What to do When Your Class is Driving You Crazy

Have you had enough of your class? Try these tips for bringing normalcy back to your classroom to enjoy your students again! The 3rd one is my favorite!
It happens. There are days or even weeks when your class will drive you absolutely nuts. Sometimes it feels as though you will never make it out the other side again, but I am here to tell you that you can, and you will!

So, when you are being driven a little batty, here are some helpful reminders for regaining your sanity while keeping your students' engagement high.

Keep Your Expectations High

I know you have high expectations for your class. I know that you explicitly taught them the first few weeks of school. I know that your students know them, but they also may need a reminder that you know that they know them. Still with me?

Sometimes, and by sometimes I mean often, students know the expectations but will push them just a little bit further each time until you are no longer anywhere near the expectation. I am absolutely guilty of allowing this to happen. The most important element of this is recognizing that it is happening and taking the time to reassert your expectations. Most of the time students respond almost immediately which can be a serious sanity saver! 

Think Through Your Challenges

There are very few classroom challenges that occur that we don't see coming. Does it happen? Yes. Does it happen often? Not so much. 

If you take a moment to think through what your specific challenges are, then you can pre-plan what your reaction will be. I am a big fan of having multiple action plans in my back pocket so that I am prepared for a situation. 

For example: 
One year I had one student that it did not matter where they were they were talking. In fact they didn't even need someone to talk to, because they were fine talking to themselves. 

I sat down and thought through the situation and came up with a multi-step action plan, because this was about to throw me off my rocker. 

My plan was to first use proximity. Next I would provide a whole class with a verbal reminder. If it kept up I would place a hand on the shoulder of the student as a nonverbal reminder. After that I had a prewritten sticky note asking the student to save their conversation for later. 

Luckily in this case I only got through the third step, but I understand that there are situations that you get through the whole alphabet of steps before making any progress.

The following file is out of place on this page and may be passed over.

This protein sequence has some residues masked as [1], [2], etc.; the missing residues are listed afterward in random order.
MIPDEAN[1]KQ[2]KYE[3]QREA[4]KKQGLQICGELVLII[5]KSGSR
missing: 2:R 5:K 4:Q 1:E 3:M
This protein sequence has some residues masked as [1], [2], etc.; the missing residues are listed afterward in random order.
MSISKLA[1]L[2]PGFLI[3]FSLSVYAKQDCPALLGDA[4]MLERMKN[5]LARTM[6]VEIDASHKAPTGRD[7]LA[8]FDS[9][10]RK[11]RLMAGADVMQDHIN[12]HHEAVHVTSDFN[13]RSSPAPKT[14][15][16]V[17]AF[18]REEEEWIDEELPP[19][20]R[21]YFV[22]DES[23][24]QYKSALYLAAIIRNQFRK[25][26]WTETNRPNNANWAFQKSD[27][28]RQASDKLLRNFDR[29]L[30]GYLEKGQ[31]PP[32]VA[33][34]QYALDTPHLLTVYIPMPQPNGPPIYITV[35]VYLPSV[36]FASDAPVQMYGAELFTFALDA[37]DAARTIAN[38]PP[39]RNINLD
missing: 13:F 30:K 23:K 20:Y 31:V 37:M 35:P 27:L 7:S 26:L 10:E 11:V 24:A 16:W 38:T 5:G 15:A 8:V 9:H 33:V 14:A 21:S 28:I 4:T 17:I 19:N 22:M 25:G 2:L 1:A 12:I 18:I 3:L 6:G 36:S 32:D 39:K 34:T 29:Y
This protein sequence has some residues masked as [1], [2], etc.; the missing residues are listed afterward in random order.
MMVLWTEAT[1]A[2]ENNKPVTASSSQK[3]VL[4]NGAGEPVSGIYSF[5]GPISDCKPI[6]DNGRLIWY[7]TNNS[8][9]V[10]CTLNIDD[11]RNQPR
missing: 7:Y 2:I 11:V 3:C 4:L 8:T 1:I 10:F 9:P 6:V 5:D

This one can be the absolute hardest. Sometimes when I am worn down and not at my best it is easier to just let the little things slip through, but this is how it gets worse. 

Instead, try your best to be consistent. Don't allow your students that extra inch, because it will become a mile which will make a minor annoyance a major battle later. There are no two ways about this. 

As human beings we crave consistency, and so do our students, even when we don't think we do. You and your class will both be thankful for the consistency, even if it isn't in the moment. 

Pick Your Battles

Have you had enough of your class? Try these tips for bringing normalcy back to your classroom to enjoy your students again! The 3rd one is my favorite!I know, I know, I just said to practice consistency and now I am telling you to pick your battles. This may sound as though I am being inconsistent now, but I promise you that both can be done together. 

This is going to look different in each classroom, with each class, and with each teacher, because you essentially have to decide what isn't going to bother you and what will. 

For example:
I have absolutely no problem with students chatting while working, so long as they are working. My neighbor teacher required an absolutely silent classroom while working, because the buzz of chatting drove her up the wall. However she did not mind if her classroom was a bit cluttered, dare I say messy, while I could. not. stand. it. 

We were both consistent in enforcing our expectations. 
My room had a low buzz of chatter during work, but was clean and organized. 
Her room was silent, and at times a bit cluttered. 

Both of our rooms worked well and our students were engaged in their learning. We picked our battles of what we could live with, and our rooms functioned flawlessly. 

Wrapping Up

This is by no means an exhaustive list, but it is a good place to get started and restore a bit of peace back into your classroom life. 

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